Sunday, August 23, 2009

The Body in the Library - Agatha Christie

This is a Marple mystery. In the same way I was surprised to find how funny Poirot is, I discovered Miss Marple is actually very irritating. Her quirk is to make comparisons between characters and events in the plot with people in her own village. So I found that part of this quite annoying, but the actual story was pretty good in the end.


The Seven Dials Mystery - Agatha Christie

A country house mystery with lots of jolly ladies and chaps - all baffled by how ghastly the murder and throw themselves in to solving the mystery. A touch famous five, but a pretty good story.


Saturday, August 22, 2009

The Almost Moon by Alice Sebold

This month's book club, written by same woman who wrote The Lovely Bones and strange in a similar way. It's about a woman who kills her very ill mother...(not a nice theme). Not sure if you are supposed to sympathise with her or not but still quite an interesting read...and like her other two, a quick read.

Wednesday, August 12, 2009

Nocturnes by Kazuo Ishiguro

This author wrote The Remains Of The Day which became an excellent film 'starring' Anthony Hopkins and Emma Thompson. Get that from DVD club if you want to see 'below the stairs' life in the ... 1920s?

This is 5 short stories picturing life in England. Suzie bought it for my birthday. They are an easy read and enjoyable but nothing exciting or insightful. Borrow it if you want some light reading (no vampires or Torchwood).


Child 44 by Tom Rob Smith

T R S's first novel, well reviewed in Sunday Times and then a birthday pressie from Sheila who hadn't seen the review - coincidence. Detective drama with a harrowing theme (serial child murder) and a stunningly portrayed setting in post-Stalinist russia. A good thriller and a terrific insight into everybody's life in that crazy era (the farce of trying to eat and live in those conditions, and not only do your neighbours betray you, you partner will. Sound like 1984?). My only problem was that it was the book I took into hospital with me on 19 May - not a good time to read something as harrowing as this. But I did, eventually, and it is a good read. Sheila has now bought me his second novel. . . . watch this space.


A short history of nearly eveything - Bill Bryson

One of the new genre of books popularising science. Very successful. Gave lots of information in a way which was undestandable/accessible. Allowed the reader to grasp the scale of the universe and the tiny stuff inside DNA, and the emergence of homo sapiens. But 573 pages made it hard work overall so you need to need to read it or take it in small chunks.


Tuesday, August 11, 2009

The Big Four - Agatha Christie

This was marvellous. A crazy international spy thriller with poirot solving countless mysteries as he uncovers the identities of the wicked four trying to TAKE OVER THE WORLD. Very funny. The comments about race and sex aside, it's quite hard to think this was written in the 20s.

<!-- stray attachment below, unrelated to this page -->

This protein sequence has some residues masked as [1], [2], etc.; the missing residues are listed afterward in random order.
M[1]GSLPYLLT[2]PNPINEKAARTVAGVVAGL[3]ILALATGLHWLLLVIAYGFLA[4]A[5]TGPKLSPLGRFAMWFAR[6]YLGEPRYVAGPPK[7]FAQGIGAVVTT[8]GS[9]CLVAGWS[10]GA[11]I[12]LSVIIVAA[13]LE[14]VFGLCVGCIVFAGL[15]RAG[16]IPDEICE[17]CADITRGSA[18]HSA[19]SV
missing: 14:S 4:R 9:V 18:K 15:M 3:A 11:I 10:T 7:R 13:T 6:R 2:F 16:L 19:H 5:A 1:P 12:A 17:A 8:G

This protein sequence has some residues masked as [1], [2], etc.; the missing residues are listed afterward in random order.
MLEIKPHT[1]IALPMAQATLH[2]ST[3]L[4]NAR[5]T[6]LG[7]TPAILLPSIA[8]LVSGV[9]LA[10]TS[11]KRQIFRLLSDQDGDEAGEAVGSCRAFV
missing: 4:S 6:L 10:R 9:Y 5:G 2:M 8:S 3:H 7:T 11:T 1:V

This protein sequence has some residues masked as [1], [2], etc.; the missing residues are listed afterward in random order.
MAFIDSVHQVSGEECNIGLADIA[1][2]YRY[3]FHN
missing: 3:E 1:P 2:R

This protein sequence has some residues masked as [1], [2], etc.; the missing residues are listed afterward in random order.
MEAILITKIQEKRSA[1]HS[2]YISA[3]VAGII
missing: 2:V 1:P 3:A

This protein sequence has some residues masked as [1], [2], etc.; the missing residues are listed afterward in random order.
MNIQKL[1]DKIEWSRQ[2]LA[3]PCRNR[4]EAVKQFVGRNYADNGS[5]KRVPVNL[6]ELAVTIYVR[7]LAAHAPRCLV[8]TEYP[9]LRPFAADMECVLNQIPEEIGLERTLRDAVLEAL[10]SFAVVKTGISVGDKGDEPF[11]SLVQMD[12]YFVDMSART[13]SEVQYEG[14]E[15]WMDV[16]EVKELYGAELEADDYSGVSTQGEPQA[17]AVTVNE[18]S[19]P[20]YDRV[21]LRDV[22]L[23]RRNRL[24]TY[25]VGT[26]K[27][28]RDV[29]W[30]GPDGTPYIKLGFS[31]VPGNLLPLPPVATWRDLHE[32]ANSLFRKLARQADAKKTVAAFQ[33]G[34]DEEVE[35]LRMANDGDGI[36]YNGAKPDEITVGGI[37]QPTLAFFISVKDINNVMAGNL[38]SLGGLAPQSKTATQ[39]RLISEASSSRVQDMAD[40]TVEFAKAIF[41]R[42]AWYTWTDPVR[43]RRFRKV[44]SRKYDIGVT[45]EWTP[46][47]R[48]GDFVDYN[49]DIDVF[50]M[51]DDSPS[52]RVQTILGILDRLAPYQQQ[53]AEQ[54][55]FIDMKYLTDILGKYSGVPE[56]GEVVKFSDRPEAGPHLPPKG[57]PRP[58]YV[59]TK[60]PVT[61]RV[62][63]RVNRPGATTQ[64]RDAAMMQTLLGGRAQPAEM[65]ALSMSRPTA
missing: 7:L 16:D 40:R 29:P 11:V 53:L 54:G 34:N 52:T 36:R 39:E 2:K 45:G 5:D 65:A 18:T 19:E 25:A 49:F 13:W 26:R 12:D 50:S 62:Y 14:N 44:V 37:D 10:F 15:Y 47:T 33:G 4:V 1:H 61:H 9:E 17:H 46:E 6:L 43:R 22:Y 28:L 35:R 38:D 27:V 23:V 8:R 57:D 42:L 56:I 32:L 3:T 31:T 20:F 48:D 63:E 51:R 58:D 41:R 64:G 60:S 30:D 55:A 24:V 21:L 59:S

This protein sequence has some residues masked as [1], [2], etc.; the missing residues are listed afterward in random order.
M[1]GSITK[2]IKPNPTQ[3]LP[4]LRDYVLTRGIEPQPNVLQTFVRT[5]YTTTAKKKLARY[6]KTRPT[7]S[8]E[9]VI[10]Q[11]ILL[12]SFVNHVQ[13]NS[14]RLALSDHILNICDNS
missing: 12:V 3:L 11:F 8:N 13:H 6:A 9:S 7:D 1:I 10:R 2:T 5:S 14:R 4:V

Sunday, August 09, 2009

Keeping the world away by Margaret Forster

This month's Book Club and one which I wouldn't have chosen for myself. It centres around a painting from the turn of the last century and the effect it has of 5 women over the years ending with the present day. Surprisingly I enjoyed it and more exciting is the fact that Noelle lent me a book about the life of the painter (Gwen John).

The Midden by Tom Sharpe

I swapped this book through Readitswapit. Many years ago Dad and I read a selection Of Tom Sharpe books and found ourselves laughing out loud. Sadly this didn't cause the same reaction.....not sure if it's not as funny as his early books or maybe I'm just that bit older! Typical Tom Sharpe story about the gentry getting into all sorts of mishaps and corrupt police will be going back on my RISI list for exchange.

Monday, August 03, 2009

The Mysterious Affair at Styles - Agatha Christie

Well, I've started the "read all the agatha christie books" quest. One down - a very quick and gripping read. This was her first novel, and it's a Poirot. Loved the style and the slightly crazy characters. Now I will go and see what Kate and James have said about it and I missed.


Saturday, August 01, 2009

Devil may care - Sebastian Faulks (as Ian Flemming)

Sebastian Faulks wrote this in the style of Ian Flemming (apparently he's a fan) to commemerate his centenary. It was a good read - and in general a good plot, although sometimes a little confusing with the references to other people. It's set in the 70s so Bond gets away with being a little dated...


Members Only - Leone Fox

At least these were written before she met rich. entertaining.